As Jessica Rosenworcel transitions into the role of acting chair of the Federal Communications Commission, rural broadband leaders are expecting her to maintain her criticism of the agency's broadband coverage maps and keep a focus on identifying gaps in high-speed internet service.
President Joe Biden appointed Rosenworcel as acting chair of the FCC last week. She replaced outgoing Chairman Ajit Pai, who was appointed as chair by former President Donald Trump. Biden still must appoint a full-time chair.
Rosenworcel, who has been an FCC commissioner since 2012, has been a staunch critic of Pai moving forward with rural broadband funding programs before broadband maps show which areas of the U.S. do and do not have high-speed internet.
In a note from FCC Acting Chairwoman Rosenworcel Tuesday, she said the commission, during their upcoming Feburary meeting, will hear about the work the agency is doing to improve its broadband maps.
"I’ve always said you cannot manage what you do not measure. But for too long, the FCC has lacked the data it needs about precisely where service is and is not throughout the country," Rosenworcel said. She further stated it is good to see "Congress just appropriated $65 million to help the agency develop better data for improved maps so we can get started on this in earnest."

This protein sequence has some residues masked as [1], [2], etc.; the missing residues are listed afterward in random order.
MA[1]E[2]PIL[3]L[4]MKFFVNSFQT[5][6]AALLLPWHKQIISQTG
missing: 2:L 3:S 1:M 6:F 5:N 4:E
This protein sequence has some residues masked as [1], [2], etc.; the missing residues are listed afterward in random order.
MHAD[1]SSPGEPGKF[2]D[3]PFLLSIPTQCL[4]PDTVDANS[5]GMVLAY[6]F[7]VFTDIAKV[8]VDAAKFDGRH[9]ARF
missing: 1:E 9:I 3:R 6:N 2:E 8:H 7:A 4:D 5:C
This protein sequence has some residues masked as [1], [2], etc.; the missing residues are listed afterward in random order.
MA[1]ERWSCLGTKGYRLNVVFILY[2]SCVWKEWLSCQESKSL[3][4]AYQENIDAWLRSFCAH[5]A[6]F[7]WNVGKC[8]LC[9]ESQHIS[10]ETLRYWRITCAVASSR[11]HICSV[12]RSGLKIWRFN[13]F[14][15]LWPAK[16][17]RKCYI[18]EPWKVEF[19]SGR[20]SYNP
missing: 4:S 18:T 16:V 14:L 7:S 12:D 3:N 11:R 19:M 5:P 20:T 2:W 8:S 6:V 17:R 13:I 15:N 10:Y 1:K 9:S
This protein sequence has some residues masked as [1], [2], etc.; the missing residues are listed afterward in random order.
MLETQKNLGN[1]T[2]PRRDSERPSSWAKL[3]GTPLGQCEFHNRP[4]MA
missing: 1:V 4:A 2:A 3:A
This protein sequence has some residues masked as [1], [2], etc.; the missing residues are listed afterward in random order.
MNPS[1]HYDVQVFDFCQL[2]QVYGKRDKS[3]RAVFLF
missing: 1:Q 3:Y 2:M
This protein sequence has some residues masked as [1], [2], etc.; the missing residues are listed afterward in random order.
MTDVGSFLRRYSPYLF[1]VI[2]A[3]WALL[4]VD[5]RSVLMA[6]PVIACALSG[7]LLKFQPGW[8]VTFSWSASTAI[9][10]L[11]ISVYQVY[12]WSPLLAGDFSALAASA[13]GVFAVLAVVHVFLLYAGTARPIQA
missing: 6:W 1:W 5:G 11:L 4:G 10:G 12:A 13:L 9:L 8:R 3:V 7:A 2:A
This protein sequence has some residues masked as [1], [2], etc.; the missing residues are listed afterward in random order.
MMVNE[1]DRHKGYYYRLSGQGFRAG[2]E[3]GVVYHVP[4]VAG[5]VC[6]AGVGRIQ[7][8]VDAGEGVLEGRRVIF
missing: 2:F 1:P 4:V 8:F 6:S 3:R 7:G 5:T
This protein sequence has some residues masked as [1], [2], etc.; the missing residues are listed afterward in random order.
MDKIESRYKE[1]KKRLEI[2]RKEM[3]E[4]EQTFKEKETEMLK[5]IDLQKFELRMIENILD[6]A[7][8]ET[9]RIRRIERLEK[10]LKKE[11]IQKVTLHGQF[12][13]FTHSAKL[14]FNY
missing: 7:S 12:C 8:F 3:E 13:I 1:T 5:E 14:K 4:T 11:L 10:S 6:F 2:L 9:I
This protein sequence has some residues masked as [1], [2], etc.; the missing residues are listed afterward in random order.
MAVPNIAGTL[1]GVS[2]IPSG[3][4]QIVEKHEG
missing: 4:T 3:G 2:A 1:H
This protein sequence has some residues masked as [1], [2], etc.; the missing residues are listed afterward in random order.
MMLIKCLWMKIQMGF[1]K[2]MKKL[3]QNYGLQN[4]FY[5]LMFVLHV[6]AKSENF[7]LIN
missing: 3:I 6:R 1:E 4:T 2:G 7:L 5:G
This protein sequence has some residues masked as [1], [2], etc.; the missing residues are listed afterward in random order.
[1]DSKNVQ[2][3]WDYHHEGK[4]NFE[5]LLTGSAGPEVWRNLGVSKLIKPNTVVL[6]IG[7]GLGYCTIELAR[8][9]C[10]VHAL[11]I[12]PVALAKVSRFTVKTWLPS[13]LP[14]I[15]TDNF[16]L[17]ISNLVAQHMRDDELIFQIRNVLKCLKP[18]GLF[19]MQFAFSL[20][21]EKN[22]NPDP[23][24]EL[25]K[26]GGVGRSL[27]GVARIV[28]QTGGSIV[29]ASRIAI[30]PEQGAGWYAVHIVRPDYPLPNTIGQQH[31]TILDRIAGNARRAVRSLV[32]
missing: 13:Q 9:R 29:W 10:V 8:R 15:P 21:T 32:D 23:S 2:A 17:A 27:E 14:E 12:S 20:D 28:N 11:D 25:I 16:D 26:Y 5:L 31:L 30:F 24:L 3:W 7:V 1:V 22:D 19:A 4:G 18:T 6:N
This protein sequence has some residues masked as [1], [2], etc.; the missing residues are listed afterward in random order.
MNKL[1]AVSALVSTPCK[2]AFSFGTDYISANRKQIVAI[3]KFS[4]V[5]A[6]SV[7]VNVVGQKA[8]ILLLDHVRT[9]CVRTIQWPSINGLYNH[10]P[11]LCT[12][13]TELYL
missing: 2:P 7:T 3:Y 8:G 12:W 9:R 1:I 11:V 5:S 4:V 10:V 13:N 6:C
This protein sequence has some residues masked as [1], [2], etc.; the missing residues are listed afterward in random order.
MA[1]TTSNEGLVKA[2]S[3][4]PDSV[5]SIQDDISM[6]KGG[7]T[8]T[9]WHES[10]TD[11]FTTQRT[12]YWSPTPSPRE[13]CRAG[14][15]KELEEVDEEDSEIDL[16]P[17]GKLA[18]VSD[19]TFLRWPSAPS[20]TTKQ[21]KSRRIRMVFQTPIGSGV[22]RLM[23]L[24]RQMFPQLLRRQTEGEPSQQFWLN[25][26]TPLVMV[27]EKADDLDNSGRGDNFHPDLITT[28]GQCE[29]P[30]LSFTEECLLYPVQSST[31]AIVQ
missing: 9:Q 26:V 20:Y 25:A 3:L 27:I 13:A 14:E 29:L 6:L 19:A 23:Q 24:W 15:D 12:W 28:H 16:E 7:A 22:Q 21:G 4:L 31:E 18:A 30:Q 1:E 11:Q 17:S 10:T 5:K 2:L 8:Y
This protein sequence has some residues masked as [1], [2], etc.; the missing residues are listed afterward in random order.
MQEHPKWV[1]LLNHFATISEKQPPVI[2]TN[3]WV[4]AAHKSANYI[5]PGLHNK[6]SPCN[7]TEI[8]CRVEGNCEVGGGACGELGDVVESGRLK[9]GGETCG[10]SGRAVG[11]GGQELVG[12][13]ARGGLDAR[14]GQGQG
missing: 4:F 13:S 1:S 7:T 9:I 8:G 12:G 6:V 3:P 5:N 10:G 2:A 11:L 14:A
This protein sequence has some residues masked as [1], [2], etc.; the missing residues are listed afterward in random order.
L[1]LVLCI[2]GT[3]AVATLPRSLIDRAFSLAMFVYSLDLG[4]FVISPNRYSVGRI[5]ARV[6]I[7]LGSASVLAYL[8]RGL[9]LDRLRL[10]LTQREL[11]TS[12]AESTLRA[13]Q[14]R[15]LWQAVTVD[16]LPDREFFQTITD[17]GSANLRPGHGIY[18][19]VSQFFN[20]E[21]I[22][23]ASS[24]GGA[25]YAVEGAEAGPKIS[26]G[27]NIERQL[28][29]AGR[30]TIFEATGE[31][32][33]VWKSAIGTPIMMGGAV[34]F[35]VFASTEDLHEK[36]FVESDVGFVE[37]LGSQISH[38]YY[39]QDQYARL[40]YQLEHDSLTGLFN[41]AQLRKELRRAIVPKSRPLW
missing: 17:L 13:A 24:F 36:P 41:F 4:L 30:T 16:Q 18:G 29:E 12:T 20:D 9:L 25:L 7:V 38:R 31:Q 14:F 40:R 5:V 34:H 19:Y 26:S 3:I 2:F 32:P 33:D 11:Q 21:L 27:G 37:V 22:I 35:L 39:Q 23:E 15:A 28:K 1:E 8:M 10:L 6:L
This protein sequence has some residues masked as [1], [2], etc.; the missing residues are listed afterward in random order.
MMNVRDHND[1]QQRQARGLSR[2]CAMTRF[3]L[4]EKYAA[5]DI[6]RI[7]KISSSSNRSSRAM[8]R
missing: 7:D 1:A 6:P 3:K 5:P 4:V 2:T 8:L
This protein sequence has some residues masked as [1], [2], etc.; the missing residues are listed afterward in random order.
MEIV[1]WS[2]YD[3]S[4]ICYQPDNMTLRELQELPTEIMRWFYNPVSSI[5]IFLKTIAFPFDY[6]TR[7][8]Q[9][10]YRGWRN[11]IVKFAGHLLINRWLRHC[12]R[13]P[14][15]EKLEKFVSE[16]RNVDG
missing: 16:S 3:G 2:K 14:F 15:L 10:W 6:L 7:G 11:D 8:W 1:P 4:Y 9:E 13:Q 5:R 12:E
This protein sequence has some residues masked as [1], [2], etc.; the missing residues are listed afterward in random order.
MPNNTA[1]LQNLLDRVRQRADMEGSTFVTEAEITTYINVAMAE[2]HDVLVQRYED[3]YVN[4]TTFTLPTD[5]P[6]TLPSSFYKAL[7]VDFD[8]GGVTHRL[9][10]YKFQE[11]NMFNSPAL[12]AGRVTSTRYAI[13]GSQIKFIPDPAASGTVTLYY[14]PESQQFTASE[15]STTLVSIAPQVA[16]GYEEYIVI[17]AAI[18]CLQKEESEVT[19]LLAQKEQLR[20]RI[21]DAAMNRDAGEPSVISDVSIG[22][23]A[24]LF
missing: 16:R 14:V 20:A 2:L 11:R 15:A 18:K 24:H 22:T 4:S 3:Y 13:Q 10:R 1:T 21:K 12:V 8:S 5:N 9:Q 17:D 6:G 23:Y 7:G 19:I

That was also evident last week after she blasted the Trump administration’s rural broadband deployment report, which said the digital divide is closing.
“If this crisis has revealed anything, it is the hard truth that the digital divide is very real and very big,” Rosenworcel said in a statement.
On Jan. 19, the FCC released its annual broadband report touting “significant progress” in closing the digital divide. The report claimed the gap between urban and rural areas with 25 megabits per second download and 3 megabits per second upload speeds of fixed broadband service has dropped more than 46% since 2016.
It further stated roughly 83% of rural Americans lived in areas served by 25/3 broadband service. But Rosenworcel was extremely skeptical.
“There are people sitting in parking lots using free Wi-Fi signals because they have no other way to get online. There are students who fall in the homework gap because they lack the high-speed service they need to participate in remote learning,” Rosenworcel said.
Speaking before a House Appropriations Subcommittee last March, she said, “We need to have maps before money and data before deployment.
“Let’s take just a little time to make sure they are better.”
However, it could be difficult for Rosenworcel to do much with only a total of four commissioners at the FCC. The commission typically has five commissioners, with three coming from the party in control of the White House.
Despite the FCC's current dynamics, Mike Romano with NTCA-The Rural Broadband Association expects improving rural broadband access will be an area where the FCC can move ahead.